Something funny happened in macOS Mojave. Apple actually brushed off some very old Mac OS X technology, Services, and gave it a rebrand as Quick Actions. Quick Actions are commands you can find in Quick Look previews, the Finder’s new Gallery view, and on the Touch Bar. Some are pre-built by Apple, but users can add their own by saving Automator actions as Quick Actions.

I have no idea what prompted Apple to bubble up Automator actions into more places in the macOS interface with Mojave, but Quick Actions strikes me as a pretty good companion to Siri Shortcuts. Imagine a scenario where apps originating on iOS can support Siri Shortcuts via the same methods they use on iOS. Now imagine that Siri Shortcuts can also use Quick Actions as a source for potential commands. Quick Actions are contextual, those old-school Mac apps can bring their own Quick Actions to the party, and users can build their own Quick Actions to do whatever they want. It would be a simple way to bridge the gap between the two different app types that Mac users will be using together, at least for a while.

As I argued on Connected a couple of weeks ago, I'm intrigued by the idea that a Mac version of Shortcuts could have built-in bridges for old automation tools (shell, AppleScript, Automator, etc.) to at least trigger those scripts from the new app. Quick Actions would be a great fit for this; in fact, I find the whole idea of Quick Actions is well suited the Files app on iOS as well.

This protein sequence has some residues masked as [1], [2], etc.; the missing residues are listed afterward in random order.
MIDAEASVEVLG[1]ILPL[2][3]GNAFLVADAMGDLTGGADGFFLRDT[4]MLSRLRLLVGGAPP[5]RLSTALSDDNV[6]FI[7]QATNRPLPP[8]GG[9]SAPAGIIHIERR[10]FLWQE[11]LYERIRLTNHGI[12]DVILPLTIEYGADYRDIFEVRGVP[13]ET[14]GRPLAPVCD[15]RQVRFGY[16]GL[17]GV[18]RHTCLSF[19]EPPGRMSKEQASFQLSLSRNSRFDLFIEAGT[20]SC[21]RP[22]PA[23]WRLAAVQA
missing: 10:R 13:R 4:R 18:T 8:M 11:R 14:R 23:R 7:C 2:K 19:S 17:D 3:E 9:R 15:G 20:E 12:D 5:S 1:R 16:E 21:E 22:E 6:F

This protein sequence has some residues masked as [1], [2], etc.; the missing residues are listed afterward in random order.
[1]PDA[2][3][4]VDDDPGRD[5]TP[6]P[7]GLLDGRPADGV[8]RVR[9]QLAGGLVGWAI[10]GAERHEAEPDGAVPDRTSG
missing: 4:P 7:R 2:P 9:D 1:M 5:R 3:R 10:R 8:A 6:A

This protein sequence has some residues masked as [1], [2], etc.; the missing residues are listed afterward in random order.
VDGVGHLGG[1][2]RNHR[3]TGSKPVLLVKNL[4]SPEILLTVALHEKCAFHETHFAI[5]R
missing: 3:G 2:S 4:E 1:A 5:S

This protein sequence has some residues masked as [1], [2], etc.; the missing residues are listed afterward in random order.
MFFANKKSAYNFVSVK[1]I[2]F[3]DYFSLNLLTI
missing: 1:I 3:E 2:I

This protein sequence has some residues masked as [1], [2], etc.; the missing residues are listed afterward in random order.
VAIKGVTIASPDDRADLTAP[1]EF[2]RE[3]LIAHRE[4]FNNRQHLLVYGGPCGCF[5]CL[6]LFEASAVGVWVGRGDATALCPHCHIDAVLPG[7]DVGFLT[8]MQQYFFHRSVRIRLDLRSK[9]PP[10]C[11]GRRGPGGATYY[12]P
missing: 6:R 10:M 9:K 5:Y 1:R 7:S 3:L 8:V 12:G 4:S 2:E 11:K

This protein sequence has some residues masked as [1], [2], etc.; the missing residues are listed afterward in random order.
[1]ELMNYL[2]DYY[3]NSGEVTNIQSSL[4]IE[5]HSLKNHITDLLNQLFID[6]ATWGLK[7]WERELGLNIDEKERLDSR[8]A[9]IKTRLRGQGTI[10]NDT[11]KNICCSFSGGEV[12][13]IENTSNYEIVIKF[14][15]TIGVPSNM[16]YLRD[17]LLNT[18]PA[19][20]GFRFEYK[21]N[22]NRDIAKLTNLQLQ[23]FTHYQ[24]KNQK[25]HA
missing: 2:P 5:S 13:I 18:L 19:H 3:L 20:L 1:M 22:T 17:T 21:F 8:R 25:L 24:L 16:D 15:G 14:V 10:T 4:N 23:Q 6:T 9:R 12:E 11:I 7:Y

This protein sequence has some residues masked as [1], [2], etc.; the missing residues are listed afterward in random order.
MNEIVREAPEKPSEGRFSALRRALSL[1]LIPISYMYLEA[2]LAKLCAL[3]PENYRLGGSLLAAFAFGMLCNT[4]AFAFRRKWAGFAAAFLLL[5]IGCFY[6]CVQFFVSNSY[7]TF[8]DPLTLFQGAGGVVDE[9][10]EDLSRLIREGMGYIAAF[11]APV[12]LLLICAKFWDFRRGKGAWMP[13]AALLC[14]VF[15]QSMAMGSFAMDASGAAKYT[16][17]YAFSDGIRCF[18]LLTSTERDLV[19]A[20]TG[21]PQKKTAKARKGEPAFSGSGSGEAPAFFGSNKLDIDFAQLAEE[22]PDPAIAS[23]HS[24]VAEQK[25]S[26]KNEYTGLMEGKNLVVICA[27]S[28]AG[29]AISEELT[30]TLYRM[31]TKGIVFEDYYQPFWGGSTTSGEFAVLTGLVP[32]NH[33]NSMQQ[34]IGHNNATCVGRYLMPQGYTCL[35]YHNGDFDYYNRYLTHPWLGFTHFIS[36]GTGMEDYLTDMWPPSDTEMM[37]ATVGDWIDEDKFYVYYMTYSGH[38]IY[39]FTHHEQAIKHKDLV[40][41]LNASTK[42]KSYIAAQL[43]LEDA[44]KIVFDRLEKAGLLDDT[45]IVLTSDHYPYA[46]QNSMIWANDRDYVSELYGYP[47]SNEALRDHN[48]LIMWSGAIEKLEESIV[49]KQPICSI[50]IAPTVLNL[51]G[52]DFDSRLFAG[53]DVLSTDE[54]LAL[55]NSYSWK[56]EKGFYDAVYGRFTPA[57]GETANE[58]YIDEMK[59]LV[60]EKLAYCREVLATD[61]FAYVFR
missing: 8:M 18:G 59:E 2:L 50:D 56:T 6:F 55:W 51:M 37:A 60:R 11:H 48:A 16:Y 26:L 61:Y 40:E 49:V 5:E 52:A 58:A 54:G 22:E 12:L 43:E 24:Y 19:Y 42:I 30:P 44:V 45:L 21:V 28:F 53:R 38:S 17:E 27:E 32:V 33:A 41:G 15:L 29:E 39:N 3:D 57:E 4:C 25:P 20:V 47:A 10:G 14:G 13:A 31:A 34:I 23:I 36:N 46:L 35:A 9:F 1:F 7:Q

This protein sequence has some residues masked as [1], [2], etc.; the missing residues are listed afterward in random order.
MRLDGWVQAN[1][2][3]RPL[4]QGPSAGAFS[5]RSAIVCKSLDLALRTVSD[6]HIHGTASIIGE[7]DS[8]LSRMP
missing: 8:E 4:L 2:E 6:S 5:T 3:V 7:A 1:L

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Connected, Episode 241: 123 Twitter Client Doesn’t Work

Stephen returns order to the podcast after two weeks away, Myke reads some Hex color codes and Federico turns on his hype machine.

Some interesting discussions about apps and using Twitter on this week's episode of Connected. You can listen here.

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Highlights from the Six Colors Transcription of Apple’s Q2 2019 Earnings Call

Where better to get a little 'color' on Apple's earnings than from a full transcript of the company's earnings call with Wall Street analysts published by Six Colors? As in the past, Jason Snell has transcribed Apple's presentation to Wall Street analysts along with the question and answer session at the end of the call. Here are a few of the highlights: